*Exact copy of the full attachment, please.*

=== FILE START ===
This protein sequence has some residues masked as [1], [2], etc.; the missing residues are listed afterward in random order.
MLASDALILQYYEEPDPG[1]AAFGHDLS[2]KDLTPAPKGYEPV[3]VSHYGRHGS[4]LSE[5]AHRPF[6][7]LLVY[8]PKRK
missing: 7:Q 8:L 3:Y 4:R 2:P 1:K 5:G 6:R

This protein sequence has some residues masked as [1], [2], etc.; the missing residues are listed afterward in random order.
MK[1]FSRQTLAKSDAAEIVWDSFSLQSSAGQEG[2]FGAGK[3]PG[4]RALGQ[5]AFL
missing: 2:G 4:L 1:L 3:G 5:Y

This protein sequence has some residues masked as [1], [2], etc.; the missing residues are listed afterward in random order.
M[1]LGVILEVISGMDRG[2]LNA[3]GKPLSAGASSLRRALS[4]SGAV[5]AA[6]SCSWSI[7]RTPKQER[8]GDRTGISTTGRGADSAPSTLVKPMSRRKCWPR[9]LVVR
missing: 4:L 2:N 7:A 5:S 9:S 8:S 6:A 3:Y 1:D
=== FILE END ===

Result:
This protein sequence has some residues masked as [1], [2], etc.; the missing residues are listed afterward in random order.
MLASDALILQYYEEPDPG[1]AAFGHDLS[2]KDLTPAPKGYEPV[3]VSHYGRHGS[4]LSE[5]AHRPF[6][7]LLVY[8]PKRK
missing: 7:Q 8:L 3:Y 4:R 2:P 1:K 5:G 6:R

This protein sequence has some residues masked as [1], [2], etc.; the missing residues are listed afterward in random order.
MK[1]FSRQTLAKSDAAEIVWDSFSLQSSAGQEG[2]FGAGK[3]PG[4]RALGQ[5]AFL
missing: 2:G 4:L 1:L 3:G 5:Y

This protein sequence has some residues masked as [1], [2], etc.; the missing residues are listed afterward in random order.
M[1]LGVILEVISGMDRG[2]LNA[3]GKPLSAGASSLRRALS[4]SGAV[5]AA[6]SCSWSI[7]RTPKQER[8]GDRTGISTTGRGADSAPSTLVKPMSRRKCWPR[9]LVVR
missing: 4:L 2:N 7:A 5:S 9:S 8:S 6:A 3:Y 1:D